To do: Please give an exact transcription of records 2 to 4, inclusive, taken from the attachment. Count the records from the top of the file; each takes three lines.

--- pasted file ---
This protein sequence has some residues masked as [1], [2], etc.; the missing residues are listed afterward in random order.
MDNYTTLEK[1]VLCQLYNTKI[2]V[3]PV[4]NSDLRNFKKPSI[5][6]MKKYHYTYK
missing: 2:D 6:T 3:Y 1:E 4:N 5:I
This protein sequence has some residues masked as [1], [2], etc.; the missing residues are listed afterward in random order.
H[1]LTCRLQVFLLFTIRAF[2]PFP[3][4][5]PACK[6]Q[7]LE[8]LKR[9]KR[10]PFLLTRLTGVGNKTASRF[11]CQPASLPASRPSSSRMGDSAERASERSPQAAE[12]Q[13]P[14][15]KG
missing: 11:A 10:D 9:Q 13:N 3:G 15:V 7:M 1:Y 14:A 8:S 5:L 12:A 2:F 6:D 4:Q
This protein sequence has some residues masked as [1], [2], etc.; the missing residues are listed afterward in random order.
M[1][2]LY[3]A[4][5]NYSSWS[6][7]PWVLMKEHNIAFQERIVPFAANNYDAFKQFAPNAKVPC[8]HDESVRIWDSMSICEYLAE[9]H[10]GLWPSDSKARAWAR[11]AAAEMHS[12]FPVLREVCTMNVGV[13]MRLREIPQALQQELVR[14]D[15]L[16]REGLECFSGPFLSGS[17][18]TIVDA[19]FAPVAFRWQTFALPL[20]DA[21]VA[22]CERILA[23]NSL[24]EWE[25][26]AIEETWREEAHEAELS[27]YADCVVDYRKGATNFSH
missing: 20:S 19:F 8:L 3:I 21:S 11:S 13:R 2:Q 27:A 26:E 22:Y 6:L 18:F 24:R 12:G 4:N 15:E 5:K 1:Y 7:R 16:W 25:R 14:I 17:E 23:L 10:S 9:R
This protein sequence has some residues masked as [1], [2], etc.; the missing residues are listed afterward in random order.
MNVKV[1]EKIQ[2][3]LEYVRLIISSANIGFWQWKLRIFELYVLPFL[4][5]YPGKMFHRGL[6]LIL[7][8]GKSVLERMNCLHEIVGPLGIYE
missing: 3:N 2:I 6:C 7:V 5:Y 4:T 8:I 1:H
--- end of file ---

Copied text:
This protein sequence has some residues masked as [1], [2], etc.; the missing residues are listed afterward in random order.
H[1]LTCRLQVFLLFTIRAF[2]PFP[3][4][5]PACK[6]Q[7]LE[8]LKR[9]KR[10]PFLLTRLTGVGNKTASRF[11]CQPASLPASRPSSSRMGDSAERASERSPQAAE[12]Q[13]P[14][15]KG
missing: 11:A 10:D 9:Q 13:N 3:G 15:V 7:M 1:Y 14:A 8:S 5:L 12:A 2:F 6:D 4:Q
This protein sequence has some residues masked as [1], [2], etc.; the missing residues are listed afterward in random order.
M[1][2]LY[3]A[4][5]NYSSWS[6][7]PWVLMKEHNIAFQERIVPFAANNYDAFKQFAPNAKVPC[8]HDESVRIWDSMSICEYLAE[9]H[10]GLWPSDSKARAWAR[11]AAAEMHS[12]FPVLREVCTMNVGV[13]MRLREIPQALQQELVR[14]D[15]L[16]REGLECFSGPFLSGS[17][18]TIVDA[19]FAPVAFRWQTFALPL[20]DA[21]VA[22]CERILA[23]NSL[24]EWE[25][26]AIEETWREEAHEAELS[27]YADCVVDYRKGATNFSH
missing: 20:S 19:F 8:L 3:I 21:S 11:S 13:R 2:Q 27:A 26:E 22:Y 6:L 18:F 24:R 12:G 4:N 15:E 5:K 1:Y 7:R 16:W 25:R 14:I 17:E 23:L 10:S 9:R
This protein sequence has some residues masked as [1], [2], etc.; the missing residues are listed afterward in random order.
MNVKV[1]EKIQ[2][3]LEYVRLIISSANIGFWQWKLRIFELYVLPFL[4][5]YPGKMFHRGL[6]LIL[7][8]GKSVLERMNCLHEIVGPLGIYE
missing: 3:N 2:I 6:C 7:V 5:Y 4:T 8:I 1:H